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posted by cmn32480 on Sunday April 24 2016, @11:38PM   Printer-friendly
from the spammers-should-be-{insert-punishment-here} dept.

Peter N. M. Hansteen asks the question, "Does Your Email Provider Know What A "Joejob" Is?" in his blog and provides some data and discussion. He provides anecdotal evidence which seems to indicate that Google and possibly other mail service providers are either quite ignorant of history when it comes to email and spam, or are applying unsavory tactics to capture market dominance.

[Ed Note: I had to look up "joe job" to find out what it is. According to wikipedia:

A joe job is a spamming technique that sends out unsolicited e-mails using spoofed sender data. Early joe jobs aimed at tarnishing the reputation of the apparent sender or inducing the recipients to take action against them (see also e-mail spoofing), but they are now typically used by commercial spammers to conceal the true origin of their messages.


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  • (Score: 1, Informative) by Anonymous Coward on Monday April 25 2016, @02:13AM

    by Anonymous Coward on Monday April 25 2016, @02:13AM (#336798)

    Except that every client on the planet, short of webmail, does S/MIME, which is GPG for grownups (the DOD uses it). Your smartphone can do S/MIME. kMail and Thunderbird did S/MIME since forever. Outlook, Apple Mail, hell even Alpine and Mutt do S/MIME. Nothing special about it, nothing needed beyond what you have, unless you're reading your mail on a webmail client, in which case your privacy was fucked from the start. Except for webmail, i.e. the power of Google's Gmail, there's absolutely no excuse for all mail not already being end-to-end clientside encrypted: the tech is already in place. Google is what's standing in the way.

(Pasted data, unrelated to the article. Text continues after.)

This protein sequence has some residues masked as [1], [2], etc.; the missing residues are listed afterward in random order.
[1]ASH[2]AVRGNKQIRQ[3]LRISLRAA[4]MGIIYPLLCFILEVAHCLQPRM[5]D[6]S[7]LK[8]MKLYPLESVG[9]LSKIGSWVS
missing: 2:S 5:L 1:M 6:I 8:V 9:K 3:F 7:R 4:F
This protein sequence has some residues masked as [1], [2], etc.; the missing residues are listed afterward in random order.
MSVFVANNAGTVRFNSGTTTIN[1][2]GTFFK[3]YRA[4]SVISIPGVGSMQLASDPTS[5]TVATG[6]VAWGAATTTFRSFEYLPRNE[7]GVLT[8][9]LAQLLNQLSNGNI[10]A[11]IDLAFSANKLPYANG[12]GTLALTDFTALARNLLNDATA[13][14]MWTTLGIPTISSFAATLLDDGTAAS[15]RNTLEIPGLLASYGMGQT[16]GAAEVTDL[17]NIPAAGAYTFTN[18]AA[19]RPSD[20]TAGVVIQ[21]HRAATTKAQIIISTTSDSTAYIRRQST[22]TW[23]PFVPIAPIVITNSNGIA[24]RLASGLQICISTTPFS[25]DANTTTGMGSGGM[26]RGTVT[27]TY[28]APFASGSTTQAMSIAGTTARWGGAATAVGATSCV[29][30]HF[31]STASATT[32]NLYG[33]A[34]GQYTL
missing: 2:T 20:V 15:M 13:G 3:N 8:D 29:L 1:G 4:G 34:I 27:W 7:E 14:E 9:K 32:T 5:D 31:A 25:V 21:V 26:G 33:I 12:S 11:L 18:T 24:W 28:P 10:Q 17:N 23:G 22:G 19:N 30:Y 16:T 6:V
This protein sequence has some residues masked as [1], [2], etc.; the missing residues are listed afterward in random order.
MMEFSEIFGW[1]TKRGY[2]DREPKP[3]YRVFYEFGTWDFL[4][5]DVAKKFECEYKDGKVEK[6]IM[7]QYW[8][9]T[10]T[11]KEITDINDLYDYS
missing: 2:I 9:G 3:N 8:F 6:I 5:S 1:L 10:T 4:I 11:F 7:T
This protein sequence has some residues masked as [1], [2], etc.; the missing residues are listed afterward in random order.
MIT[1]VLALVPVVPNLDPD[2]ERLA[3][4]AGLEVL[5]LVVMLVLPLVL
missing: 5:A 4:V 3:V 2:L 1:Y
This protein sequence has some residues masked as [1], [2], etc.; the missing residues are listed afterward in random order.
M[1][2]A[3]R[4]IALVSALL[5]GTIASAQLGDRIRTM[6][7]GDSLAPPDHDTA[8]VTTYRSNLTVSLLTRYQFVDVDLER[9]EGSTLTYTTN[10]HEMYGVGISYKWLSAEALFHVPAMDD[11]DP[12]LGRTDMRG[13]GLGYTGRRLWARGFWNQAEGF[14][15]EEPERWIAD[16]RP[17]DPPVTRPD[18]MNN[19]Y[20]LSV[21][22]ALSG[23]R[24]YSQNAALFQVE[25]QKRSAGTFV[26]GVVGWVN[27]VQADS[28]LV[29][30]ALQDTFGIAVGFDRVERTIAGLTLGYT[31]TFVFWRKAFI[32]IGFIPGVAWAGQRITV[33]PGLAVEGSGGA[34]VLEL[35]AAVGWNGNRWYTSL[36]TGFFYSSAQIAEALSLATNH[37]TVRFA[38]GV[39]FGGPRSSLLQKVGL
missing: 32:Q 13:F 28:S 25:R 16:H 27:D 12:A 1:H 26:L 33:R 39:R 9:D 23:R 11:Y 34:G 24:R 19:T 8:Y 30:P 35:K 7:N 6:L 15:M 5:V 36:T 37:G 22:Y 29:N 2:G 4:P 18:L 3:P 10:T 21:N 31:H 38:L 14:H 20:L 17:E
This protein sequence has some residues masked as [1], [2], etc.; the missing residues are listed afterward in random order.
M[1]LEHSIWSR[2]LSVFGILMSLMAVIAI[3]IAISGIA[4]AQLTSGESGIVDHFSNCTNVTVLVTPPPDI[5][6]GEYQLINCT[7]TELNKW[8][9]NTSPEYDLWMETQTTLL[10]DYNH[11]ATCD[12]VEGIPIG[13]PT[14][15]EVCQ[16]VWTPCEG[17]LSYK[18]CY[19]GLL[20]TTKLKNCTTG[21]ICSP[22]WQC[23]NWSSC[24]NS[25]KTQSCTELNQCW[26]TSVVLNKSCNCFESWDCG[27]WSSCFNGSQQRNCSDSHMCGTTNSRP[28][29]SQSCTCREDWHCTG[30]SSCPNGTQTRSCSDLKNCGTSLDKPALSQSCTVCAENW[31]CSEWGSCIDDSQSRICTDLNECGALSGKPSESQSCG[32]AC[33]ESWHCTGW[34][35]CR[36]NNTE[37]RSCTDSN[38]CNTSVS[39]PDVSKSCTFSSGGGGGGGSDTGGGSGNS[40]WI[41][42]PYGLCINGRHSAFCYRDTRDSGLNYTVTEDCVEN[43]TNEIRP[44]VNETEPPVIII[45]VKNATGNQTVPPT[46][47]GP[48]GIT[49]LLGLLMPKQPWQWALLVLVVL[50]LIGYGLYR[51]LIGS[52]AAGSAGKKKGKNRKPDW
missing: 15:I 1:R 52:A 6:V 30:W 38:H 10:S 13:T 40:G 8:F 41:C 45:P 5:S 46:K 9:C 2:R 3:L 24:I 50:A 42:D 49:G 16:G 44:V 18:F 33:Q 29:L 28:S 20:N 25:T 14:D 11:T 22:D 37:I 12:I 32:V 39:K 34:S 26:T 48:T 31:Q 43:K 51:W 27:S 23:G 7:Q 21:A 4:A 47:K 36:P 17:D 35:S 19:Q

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  • (Score: 3, Interesting) by TheRaven on Monday April 25 2016, @08:35AM

    by TheRaven (270) on Monday April 25 2016, @08:35AM (#336882) Journal

    The problem with S/MIME is similar to that of GPG. If you're using it for signing, it's trivial to strip the signature and then modify the message. How many users will notice that the signature is not there? Most mail clients have a UI that prominently displays when a signature is present (though I notice Apple Mail has made that less visible in recent versions), but when it's not present they display nothing. Unless you train users to actively look for the signature, it doesn't help. Ideally, mail clients should recognise senders and warn when you get messages from someone who normally signs mail but hasn't this time.

    If you're using it for encryption, then you are back to the key distribution problem. You need to get the recipient's public key to be able to encrypt the message and that then ensures that no one other than the recipient can read it (so no mailing lists, for example - though it would be nice if the list software could have its own key pair for the list, decrypt and then encrypt with each list member's public key).

    sudo mod me up
    • (Score: 0) by Anonymous Coward on Monday April 25 2016, @06:41PM

      by Anonymous Coward on Monday April 25 2016, @06:41PM (#337039)

      S/MIME already works with mailing lists. See [].